Nothing offends constitutional sensibilities quite like a local ordinance that sets police against poor people as a way of cleaning-up litter. Yet Section 85.02 [PDF]of the Los Angeles Municipal Code, which was enacted in 1983 and prohibits the use of a vehicle for living quarters, was lifted out of obscurity four years ago, having not been enforced over the years, for the express purpose of responding to "the illegal dumping of trash and human waste on city streets that was endangering public health."
Note that the dumping was already illegal. The litter ordinance or even the disorderly conduct ordinance, if necessary, could have been invoked against that behavior. But the city dredged up this old anti-homeless law because neighbors claimed that it was homeless folks who were dumping the trash and waste. Here is the entire text of the ordinance:
No person shall use a vehicle parked or standing upon any City street or upon any parking lot owned by the City of Los Angeles and under the control of the City of Los Angeles or under control of the Los Angeles County Department of Beaches and Harbors as living quarters either overnight, day-by-day, or otherwise.It doesn't say anything about dumping trash or waste.
And so it came to pass that a small group of people, Desertrain et al, who had each been arrested under this ordinance brought a federal lawsuit against Los Angeles asserting that the law was unconstitutional. On June 19, 2014, the US Court of Appeals for the Ninth Circuit published a clear and artful decision in the case Desertrain v. City of Los Angeles [PDF]—artful because rather than weighing the city's purpose against the irrelevant effects of the law, the court succinctly eviscerated the ordinance for being so vague that neither the public nor the police knew exactly which aspects of "living" were not allowed to be done in a vehicle:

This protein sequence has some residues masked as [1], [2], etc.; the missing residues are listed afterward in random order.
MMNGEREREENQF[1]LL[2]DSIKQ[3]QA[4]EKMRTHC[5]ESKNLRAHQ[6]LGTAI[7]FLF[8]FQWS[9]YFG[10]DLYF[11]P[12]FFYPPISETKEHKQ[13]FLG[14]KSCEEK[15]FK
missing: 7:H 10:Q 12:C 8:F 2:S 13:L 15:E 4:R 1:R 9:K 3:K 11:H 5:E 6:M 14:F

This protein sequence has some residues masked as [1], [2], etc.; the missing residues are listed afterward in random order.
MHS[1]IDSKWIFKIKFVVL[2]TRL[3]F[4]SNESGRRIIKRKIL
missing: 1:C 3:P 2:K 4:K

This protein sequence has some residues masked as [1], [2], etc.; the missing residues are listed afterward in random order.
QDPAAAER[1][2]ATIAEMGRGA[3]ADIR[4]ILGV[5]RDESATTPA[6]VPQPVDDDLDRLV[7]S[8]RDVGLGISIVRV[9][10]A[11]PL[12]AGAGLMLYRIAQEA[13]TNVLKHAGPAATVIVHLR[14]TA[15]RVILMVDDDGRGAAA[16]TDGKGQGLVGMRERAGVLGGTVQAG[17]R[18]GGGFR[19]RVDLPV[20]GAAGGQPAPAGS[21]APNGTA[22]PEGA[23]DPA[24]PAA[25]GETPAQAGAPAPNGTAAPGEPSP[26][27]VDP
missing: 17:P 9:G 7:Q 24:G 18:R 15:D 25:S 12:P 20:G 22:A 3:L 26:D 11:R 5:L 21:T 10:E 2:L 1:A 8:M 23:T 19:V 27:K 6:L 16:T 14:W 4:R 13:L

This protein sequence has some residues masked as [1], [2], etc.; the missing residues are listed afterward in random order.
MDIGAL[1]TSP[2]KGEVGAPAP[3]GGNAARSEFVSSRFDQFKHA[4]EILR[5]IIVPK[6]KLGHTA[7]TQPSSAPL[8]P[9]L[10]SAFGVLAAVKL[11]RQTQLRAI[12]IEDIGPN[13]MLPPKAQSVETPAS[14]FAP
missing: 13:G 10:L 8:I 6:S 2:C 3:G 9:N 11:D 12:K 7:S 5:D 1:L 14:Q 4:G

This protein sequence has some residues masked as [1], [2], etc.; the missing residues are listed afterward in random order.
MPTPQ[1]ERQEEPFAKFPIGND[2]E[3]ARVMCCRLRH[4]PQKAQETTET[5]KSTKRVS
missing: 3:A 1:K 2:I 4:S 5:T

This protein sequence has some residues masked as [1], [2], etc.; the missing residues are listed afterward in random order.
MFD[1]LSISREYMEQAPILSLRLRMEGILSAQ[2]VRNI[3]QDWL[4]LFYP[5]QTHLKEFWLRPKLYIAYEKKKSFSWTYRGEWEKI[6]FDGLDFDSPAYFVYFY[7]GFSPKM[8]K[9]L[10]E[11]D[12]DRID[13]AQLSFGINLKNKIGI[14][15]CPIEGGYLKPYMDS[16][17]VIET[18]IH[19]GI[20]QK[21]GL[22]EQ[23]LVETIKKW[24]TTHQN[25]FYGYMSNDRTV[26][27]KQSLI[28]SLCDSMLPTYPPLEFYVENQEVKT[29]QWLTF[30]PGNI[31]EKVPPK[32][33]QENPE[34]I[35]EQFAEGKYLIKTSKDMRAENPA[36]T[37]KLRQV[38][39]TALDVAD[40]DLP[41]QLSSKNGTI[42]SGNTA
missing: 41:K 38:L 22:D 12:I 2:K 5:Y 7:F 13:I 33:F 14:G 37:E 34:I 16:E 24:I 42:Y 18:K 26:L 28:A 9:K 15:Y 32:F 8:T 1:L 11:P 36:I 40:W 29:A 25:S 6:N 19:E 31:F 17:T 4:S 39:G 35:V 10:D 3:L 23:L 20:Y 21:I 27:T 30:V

Plaintiffs are left guessing as to what behavior would subject them to citation and arrest by an officer ... Is it impermissible to eat food in a vehicle? Is it illegal to keep a sleeping bag? Canned food? Books? What about speaking on a cell phone? Or staying in the car to get out of the rain? These are all actions Plaintiffs were taking when arrested for violation of the ordinance, all of which are otherwise perfectly legal. And despite Plaintiffs' repeated attempts to comply with Section 85.02, there appears to be nothing they can do to avoid violating the statute short of discarding all of their possessions or their vehicles, or leaving Los Angeles entirely.
The police confusion about the ordinance resulted in "arbitrary and discriminatory enforcement." Said the court: "Section 85.02 is broad enough to cover any driver in Los Angeles who eats food or transports personal belongings in his or her vehicle. Yet it appears to be applied only to the homeless."
Had the Desertrain court opined more about the law's lack of applicability to the littering problem that it was supposed to resolve, the decision would have been all about the city administration: politics, governance, narrow tailoring ... And it would not have been nearly as useful to homeless advocates. By focusing its entire decision on the law's failure to clearly guide the police and the public, the court got to expound on the purpose of due process.
Writing about the ways that the US Supreme Court has declared vagueness to violate the Due Process clause, Judge Harry Pregerson, writing for the Ninth Circuit in this Desertrain case, brought-up great leading cases about laws impacting homeless life. He pointed to Chicago v. Morales, which struck down Chicago's anti-loitering ordinance because it entitled police to guess whether people who were outside "remain[ed] in any one place with no apparent purpose."